WASHINGTON — Finance officials on Saturday pledged a more forceful effort to stimulate a sluggish global economy.
The hope is that stronger growth can boost long-stagnant wages and combat a rising backlash against globalization.
The finance leaders said they will use all the policy tools available to them to promote "strong, sustainable, inclusive, job-rich and more balanced global growth."
The commitment came in a joint statement from the policy-setting panel of the 189-nation International Monetary Fund at the end of its spring meeting in Washington.
Markets have stabilized after a chaotic start to the year, when fears were growing about a possible new global recession. But the IMF's communique cited a long list of threats, from terrorist attacks and the Syrian refugee crisis to the shock to global confidence from a potential exit by Britain from the European Union.
"Against this backdrop, it is important to buttress confidence in our policies," the IMF said.
The IMF discussions followed two days of talks among finance officials of the Group of 20 major economies. Representing the United States were Treasury Secretary Jacob Lew and Federal Reserve Chair Janet Yellen.
The concern about economic growth was heightened at the beginning of this year by tumult in financial markets. Investors feared that China's economy, the world's second biggest, was slowing more than expected, raising the possibility of a global recession.
Agustin Carstens, the head of the Bank of Mexico and chairman of the IMF's policy panel, said finance leaders realized "there was no room for complacency" even though markets have stabilized.
New threats may imperil efforts to promote greater trade and capital flows between countries.
Many nations buffeted by the forces of globalization have lost jobs and workers' wages have stagnated. In the United States, this anger has propelled the presidential candidacy of Republican front-runner Donald Trump. In Britain, voters will decide in June whether to leave the European Union.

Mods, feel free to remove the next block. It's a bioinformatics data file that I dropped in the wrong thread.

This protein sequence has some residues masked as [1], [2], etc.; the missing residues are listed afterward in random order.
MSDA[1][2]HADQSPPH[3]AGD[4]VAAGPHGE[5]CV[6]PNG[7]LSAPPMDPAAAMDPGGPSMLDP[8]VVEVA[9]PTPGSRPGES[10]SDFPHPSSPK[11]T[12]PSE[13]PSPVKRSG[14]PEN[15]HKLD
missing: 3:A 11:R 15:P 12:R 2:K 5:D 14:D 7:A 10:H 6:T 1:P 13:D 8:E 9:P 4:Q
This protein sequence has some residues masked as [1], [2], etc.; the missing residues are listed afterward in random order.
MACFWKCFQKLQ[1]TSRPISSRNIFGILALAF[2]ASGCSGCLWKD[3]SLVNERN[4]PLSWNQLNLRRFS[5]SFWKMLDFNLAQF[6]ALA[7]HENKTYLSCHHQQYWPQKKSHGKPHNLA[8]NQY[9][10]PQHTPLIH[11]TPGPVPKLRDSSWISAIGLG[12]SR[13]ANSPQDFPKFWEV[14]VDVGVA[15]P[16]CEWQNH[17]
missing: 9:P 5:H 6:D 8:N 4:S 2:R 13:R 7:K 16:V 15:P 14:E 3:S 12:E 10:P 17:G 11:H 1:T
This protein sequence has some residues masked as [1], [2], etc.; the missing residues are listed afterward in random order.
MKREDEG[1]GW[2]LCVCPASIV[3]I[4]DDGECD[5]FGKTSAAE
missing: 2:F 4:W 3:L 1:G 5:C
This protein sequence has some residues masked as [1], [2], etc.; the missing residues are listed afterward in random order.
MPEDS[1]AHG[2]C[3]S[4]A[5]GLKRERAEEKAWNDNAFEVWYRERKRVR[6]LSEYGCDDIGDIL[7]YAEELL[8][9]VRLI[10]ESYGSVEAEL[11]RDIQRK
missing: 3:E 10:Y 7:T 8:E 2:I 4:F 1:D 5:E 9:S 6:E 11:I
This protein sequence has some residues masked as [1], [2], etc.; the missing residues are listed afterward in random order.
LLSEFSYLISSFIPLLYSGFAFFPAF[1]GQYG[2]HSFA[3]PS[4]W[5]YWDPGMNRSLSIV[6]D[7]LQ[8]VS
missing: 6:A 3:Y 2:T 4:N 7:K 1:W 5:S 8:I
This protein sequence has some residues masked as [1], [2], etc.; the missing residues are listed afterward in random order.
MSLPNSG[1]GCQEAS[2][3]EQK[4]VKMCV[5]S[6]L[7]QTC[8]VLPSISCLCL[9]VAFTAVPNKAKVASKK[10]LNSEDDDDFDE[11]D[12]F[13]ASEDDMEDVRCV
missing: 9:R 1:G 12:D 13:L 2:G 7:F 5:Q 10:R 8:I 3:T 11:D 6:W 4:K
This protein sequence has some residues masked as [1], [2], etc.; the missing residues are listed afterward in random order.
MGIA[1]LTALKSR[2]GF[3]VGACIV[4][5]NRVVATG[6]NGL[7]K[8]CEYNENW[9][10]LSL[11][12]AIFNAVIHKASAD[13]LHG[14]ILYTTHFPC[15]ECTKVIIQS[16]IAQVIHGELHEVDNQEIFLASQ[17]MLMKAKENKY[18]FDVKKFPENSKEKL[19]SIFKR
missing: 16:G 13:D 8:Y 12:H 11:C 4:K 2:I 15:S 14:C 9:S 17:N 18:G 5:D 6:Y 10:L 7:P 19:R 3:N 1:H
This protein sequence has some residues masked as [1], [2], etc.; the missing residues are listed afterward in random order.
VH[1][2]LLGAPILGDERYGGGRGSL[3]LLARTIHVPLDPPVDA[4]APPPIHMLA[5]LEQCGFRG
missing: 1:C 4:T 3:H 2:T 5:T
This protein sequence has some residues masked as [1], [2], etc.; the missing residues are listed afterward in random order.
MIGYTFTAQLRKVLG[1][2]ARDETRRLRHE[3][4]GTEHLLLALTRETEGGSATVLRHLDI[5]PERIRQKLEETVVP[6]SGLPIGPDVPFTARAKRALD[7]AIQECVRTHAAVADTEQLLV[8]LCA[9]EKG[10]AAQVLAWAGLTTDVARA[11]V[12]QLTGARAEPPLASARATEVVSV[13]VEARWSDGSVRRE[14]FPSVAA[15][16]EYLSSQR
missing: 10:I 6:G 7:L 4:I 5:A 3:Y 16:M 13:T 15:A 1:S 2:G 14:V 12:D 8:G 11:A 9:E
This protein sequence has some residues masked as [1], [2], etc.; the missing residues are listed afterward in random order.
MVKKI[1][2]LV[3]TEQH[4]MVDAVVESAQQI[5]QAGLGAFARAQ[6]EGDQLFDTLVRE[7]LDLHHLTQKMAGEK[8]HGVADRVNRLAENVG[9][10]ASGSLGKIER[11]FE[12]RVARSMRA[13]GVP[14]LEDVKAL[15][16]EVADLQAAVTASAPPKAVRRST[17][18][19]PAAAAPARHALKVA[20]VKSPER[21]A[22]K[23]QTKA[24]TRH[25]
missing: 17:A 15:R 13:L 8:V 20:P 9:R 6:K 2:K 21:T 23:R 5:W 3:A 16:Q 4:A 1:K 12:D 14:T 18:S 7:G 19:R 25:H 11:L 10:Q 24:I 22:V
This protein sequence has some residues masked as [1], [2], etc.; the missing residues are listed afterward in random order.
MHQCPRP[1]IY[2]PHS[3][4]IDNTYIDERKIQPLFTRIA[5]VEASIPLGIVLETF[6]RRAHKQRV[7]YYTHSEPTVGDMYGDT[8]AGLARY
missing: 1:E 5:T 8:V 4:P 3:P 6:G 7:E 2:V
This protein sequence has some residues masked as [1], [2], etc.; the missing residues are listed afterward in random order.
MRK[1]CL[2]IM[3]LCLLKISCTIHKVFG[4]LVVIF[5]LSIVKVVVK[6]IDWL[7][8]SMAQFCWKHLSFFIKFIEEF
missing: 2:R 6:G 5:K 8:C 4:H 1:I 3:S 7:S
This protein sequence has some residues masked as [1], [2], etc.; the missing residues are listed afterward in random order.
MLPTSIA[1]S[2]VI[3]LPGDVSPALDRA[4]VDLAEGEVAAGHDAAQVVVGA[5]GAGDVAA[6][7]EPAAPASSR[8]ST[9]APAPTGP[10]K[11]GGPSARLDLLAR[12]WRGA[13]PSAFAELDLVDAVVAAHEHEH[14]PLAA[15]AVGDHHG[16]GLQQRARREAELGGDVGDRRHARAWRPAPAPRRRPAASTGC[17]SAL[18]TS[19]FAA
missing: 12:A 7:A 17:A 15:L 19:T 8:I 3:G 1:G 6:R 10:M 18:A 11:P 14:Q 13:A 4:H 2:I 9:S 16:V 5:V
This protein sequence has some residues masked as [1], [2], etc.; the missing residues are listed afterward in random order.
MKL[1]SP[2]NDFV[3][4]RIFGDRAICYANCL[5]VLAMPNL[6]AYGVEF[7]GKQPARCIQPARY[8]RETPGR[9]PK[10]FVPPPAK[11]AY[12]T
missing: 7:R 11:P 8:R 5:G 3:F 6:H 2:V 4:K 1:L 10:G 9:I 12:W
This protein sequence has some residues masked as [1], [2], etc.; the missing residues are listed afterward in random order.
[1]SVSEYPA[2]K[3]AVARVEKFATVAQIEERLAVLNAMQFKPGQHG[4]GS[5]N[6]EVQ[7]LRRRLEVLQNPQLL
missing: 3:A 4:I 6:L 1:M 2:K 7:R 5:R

The finance leaders said they believed their actions would help stimulate growth and boost jobs and wages. But they acknowledged there was no time to waste in producing results.
"Clearly the question is how much is going to get done back home," IMF Managing Director Christine Lagarde said.
The IMF policy group and the G-20 leaders also worked on a stronger response to international tax evasion, stepping up efforts to penalize countries that do not share tax information.
This issue came under renewed scrutiny after the leak this month of 11.5 million confidential documents from a Panamanian law firm. The Panama Papers show how some of the world's richest people hide assets in shell companies to avoid paying taxes.
Iceland's prime minister resigned after it was revealed that he and his wife set up a company in the British Virgin Islands, a tax haven. British Prime Minister David Cameron was forced to release his tax returns for the first time after the papers raised questions about his family's affairs.
Even as the G-20 and IMF pledged greater cooperation, differences among nations remained.
Lew warned countries to avoid manipulating their currencies to increase trade. He urged countries with large trade surpluses to boost spending to bolster global demand.
But German Finance Minister Wolfgang Schaeuble said that uncertainty in financial markets warranted a "high degree of caution" and control of government spending.
In remarks to the IMF panel, Lew said at a time of "slow and uneven global growth, avoiding beggar-thy-neighbor exchange rate policies" was essential. The United States has in the past worried about currency manipulation by China and Japan to help their exports.
Schaeuble said Germany intended to stick to its plans for a balanced budget, warning that rising budget deficits can drag down growth.
World markets were rattled in January by a drop in the Chinese currency and by tumbling oil prices, potential signs of deep trouble for the global economy. Since then, the yuan and oil prices have stabilized. On Friday, China said its economy registered solid 6.7 percent growth the first three months of 2016.
Still, the IMF this past week downgraded its outlook for the economy this year and cited risks that could make things worse: conflict in the Middle East, the refugee crisis in Europe, Britain's possible exit from the EU, and the growing political backlash in the United States and Europe against international trade.
Japanese Finance Minister Taro Aso told reporters that financial markets are starting to regain "composure." But he expressed concern about risks from volatility in capital flows and foreign exchange rates.
Even China's solid first-quarter numbers raised fears that Beijing is backsliding on commitments to reform its economy. Critics worry it pumped up those figures by investing heavily in inefficient state-owned companies.
Associated Press writers Paul Wiseman and Matthew Pennington contributed to this report.